The Culinary Lives of John and Abigail Adams: A Cookbook features foods the Adams family enjoyed—together and separately—as described in the thousands of letters the couple exchanged during the course of their 54-year marriage.

A dish best served old

Culinary Lives of John and Abigail Adams book coverRecreating recipes from the past wasn’t simple for Rosana Wan, BA ’11, who earned her degree in American history. It took thorough research and lots of trial and error. To make her recipes authentic, she cross-referenced the foods Adams ate to American and European recipes of the same time period. She also wanted to stay true to the 18th and 19th century cooking experience as much as possible. So, like Abigail Adams, the self-proclaimed “foodie traveler” created the recipes using old-style methods of cooking, such as making roast turkey stuffing from scratch and using a whisk to make whipped cream.

Yet Wan doesn’t expect the same of her readers. She modernized the recipes by updating measurements, cooking temperatures, and techniques, since most modern cooks are not using wood stoves or brick ovens in their kitchens.

The dishes that readers can hope to enjoy range from the familiar roast chicken and mashed potatoes to the more unusual whipt syllabub and grog. Wan even includes guides for recreating dinner parties that would be fit for any 18th-century event.

Making history more palatable

Wan’s venture into the culinary world may seem unexpected. But while history is her love, food has always been a major theme in her life. As an immigrant from Hong Kong, one of the ways Wan learned to speak English was by learning the names of foods she came across in a relative’s New York restaurant. Her interest in food only grew from there. Now, as a sergeant in the Army National Guard, she puts her food savvy to use as a military food service specialist.

So it was only natural that she was intrigued by the Adamses’ culinary habits given her personal interests and years of research into their lives. From reading and rereading her favorite biography, John Adams by David McCullough, to yearly visits to the Adams National Historical Park, to eventually working at the same park as a seasonal park ranger, Wan learned so much about the “dynamic, extraordinary couple” that they became like family.

But as much she enjoys investigating the Adamses’ unique history, Wan recognized that some people view history as a monotonous catalog of dates, times, and facts. Wanting to change that, she used the one thing that people always seem to enjoy—food.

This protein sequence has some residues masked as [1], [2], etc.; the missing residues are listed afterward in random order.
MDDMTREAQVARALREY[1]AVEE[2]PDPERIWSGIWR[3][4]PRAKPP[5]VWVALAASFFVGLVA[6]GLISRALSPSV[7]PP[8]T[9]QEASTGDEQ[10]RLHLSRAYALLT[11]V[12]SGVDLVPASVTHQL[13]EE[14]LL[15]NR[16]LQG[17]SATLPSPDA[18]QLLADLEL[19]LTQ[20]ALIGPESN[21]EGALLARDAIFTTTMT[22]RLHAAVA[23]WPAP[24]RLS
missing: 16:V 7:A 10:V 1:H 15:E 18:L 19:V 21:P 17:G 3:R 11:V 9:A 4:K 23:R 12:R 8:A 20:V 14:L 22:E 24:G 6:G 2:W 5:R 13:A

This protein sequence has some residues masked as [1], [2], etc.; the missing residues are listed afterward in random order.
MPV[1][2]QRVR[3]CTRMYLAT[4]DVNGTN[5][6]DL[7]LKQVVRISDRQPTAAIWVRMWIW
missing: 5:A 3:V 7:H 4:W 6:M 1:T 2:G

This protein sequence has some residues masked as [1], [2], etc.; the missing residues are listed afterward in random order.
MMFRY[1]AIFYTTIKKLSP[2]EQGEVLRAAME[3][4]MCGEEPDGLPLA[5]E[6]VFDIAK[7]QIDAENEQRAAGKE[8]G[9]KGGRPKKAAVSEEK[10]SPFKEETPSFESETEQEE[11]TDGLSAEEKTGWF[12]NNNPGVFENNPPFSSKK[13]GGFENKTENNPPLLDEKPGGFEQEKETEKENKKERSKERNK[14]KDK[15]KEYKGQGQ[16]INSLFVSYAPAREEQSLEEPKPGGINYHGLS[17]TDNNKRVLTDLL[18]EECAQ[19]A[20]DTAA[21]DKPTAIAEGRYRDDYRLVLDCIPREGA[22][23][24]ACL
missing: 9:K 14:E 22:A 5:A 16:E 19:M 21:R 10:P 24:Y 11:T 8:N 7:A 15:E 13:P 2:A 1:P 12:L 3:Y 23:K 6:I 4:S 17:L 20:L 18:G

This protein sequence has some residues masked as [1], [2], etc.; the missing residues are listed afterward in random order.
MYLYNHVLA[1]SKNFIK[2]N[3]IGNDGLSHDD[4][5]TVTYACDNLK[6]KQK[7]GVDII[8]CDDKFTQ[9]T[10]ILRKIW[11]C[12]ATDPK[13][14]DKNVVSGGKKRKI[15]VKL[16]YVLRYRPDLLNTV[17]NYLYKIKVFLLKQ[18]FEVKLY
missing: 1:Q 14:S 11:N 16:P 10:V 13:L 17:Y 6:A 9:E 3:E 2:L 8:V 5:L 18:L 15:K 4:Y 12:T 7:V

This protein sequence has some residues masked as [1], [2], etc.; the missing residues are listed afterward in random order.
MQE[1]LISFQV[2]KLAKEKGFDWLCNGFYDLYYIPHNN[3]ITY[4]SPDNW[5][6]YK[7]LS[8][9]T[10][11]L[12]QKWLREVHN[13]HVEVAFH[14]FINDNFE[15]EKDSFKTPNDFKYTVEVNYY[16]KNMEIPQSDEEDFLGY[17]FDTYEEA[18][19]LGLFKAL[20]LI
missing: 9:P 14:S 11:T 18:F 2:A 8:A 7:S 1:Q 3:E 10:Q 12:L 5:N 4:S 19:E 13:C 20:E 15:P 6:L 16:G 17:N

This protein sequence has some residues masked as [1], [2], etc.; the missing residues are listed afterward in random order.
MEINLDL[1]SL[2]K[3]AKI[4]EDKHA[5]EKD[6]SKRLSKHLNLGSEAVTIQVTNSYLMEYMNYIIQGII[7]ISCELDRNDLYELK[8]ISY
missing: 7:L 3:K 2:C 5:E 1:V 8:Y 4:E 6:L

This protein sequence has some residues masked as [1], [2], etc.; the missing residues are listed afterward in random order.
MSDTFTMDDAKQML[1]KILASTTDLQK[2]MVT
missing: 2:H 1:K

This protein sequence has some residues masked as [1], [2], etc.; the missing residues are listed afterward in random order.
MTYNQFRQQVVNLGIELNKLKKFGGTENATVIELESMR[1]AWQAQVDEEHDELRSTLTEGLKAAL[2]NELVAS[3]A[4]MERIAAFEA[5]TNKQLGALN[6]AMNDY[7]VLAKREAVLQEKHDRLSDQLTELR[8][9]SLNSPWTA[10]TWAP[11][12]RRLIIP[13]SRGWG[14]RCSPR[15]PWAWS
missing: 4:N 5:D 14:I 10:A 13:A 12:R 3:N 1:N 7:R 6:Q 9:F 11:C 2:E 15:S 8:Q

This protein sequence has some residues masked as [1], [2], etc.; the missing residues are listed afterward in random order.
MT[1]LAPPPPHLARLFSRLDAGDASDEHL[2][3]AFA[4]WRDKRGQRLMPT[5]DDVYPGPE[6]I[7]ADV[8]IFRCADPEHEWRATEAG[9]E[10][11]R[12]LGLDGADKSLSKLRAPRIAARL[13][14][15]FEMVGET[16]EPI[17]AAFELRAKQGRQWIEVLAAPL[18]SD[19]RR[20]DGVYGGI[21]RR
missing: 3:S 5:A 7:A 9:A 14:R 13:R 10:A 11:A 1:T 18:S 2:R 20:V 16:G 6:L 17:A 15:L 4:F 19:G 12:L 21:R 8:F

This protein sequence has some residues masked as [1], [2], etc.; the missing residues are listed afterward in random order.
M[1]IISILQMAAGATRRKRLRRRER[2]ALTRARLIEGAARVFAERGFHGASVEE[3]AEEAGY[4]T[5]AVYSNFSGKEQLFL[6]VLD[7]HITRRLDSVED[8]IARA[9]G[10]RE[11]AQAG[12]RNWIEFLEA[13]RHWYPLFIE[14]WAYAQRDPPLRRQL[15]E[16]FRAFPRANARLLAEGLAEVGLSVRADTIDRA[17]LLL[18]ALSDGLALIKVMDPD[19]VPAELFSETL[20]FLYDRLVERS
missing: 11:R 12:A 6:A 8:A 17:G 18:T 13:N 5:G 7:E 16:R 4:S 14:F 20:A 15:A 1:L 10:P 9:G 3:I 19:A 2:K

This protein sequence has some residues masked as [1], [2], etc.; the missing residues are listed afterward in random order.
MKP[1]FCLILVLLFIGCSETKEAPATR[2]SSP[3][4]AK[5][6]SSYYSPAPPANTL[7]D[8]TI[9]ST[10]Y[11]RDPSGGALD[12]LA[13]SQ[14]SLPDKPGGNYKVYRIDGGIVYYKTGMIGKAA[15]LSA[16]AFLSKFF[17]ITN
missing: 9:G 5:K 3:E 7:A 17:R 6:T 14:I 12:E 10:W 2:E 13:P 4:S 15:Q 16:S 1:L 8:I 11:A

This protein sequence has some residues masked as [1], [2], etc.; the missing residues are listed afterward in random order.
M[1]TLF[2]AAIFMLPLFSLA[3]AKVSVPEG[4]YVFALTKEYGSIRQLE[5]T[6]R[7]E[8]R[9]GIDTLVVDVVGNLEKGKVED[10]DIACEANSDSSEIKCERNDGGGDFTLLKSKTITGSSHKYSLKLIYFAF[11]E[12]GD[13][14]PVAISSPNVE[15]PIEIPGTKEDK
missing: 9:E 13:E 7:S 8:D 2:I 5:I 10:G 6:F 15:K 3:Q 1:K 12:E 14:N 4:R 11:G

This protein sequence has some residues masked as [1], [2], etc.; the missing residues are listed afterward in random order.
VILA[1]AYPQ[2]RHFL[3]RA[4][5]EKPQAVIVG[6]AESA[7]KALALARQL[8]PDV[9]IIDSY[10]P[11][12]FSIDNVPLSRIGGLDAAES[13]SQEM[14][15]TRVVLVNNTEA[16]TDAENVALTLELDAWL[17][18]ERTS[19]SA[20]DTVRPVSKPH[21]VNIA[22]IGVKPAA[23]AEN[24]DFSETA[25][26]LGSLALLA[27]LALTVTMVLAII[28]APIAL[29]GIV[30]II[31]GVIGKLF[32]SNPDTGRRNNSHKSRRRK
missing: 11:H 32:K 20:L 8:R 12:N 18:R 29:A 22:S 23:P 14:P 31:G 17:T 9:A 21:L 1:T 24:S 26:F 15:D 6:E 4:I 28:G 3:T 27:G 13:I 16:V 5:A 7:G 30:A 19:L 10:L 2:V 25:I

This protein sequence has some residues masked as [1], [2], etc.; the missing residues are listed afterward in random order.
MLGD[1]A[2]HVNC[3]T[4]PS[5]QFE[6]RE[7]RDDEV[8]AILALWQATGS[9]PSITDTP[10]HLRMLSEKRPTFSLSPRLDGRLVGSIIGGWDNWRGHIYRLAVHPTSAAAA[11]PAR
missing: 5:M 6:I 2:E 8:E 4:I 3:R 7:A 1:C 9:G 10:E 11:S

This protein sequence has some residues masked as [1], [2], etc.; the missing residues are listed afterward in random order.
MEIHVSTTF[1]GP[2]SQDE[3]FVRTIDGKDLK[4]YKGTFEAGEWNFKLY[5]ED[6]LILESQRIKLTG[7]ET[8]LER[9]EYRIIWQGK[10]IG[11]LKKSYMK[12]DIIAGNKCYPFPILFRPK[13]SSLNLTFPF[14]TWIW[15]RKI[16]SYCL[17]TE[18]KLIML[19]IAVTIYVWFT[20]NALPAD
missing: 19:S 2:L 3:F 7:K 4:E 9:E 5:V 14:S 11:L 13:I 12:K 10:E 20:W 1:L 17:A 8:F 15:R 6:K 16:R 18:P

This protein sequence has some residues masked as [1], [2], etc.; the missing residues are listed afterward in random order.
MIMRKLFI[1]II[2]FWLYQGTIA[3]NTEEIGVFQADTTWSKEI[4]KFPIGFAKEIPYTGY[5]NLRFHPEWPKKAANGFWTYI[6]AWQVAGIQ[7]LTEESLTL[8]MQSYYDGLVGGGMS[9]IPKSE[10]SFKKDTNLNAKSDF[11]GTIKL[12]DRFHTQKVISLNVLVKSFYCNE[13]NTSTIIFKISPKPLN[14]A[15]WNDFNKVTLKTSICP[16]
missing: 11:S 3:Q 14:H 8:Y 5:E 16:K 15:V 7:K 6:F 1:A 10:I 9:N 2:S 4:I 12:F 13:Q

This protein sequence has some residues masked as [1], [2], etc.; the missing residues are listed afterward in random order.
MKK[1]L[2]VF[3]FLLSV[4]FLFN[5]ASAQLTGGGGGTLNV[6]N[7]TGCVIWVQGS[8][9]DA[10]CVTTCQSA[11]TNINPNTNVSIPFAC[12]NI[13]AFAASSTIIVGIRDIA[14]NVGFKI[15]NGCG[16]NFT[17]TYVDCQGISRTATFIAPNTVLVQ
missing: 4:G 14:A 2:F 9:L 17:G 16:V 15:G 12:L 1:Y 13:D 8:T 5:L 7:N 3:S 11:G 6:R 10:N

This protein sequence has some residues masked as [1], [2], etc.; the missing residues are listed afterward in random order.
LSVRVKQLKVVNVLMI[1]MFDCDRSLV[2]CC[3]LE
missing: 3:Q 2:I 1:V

“I use food as a way to invite people,” she says. Food became her way to make history “more interesting and approachable.”

She hopes that her cookbook will show people that, beyond facts, history is about “stories of people’s lives.” And because all the different kinds of foods Adams ate are recorded in his biography, diaries, and letters between him and his wife, there are plenty of stories for Wan to share.

Key ingredients for success

It was a three-year-long “marathon” that took The Culinary Lives of John and Abigail Adams: A Cookbook from an idea to publication.

When Wan first considered writing a book about the Adamses’ culinary lives, she took her idea back to her Suffolk mentors. She was met with encouragement from history Professors Patricia Reeve and Robert Allison, the department chair, both of whom continued to mentor her during the writing process.

Moved by their support, Wan noted her appreciation of “the folks in the Suffolk community who speak out and help their students to dare to dream for a better future. And so I was fortunate to have some great professors to work with.”

Wan relied on self-motivation, faith, and support from friends and mentors to keep her going as she dealt with rejection and setbacks.

“Publishing a book, first you have to be patient, you have to be committed, and you’ll find disappointment along the way,” Wan says, “It’s not easy.”

The final course

Despite the hurdles, The Culinary Lives of John and Abigail Adams: A Cookbook was released last year—fittingly on Oct. 30, John Adams’ birthday.

“Something like this comes out and you start a talk — a dialogue — and it inspires other to come into the conversation. And that’s what I wanted to do,” Wan explains, “start this talk, get the interest out there, get people excited about it.”

Even though she is now officially a published author, Wan is still adjusting to her new title. “It’s a new thing. It’s a little weird,” she says. “Being a new author it’s...I think the word is cool.”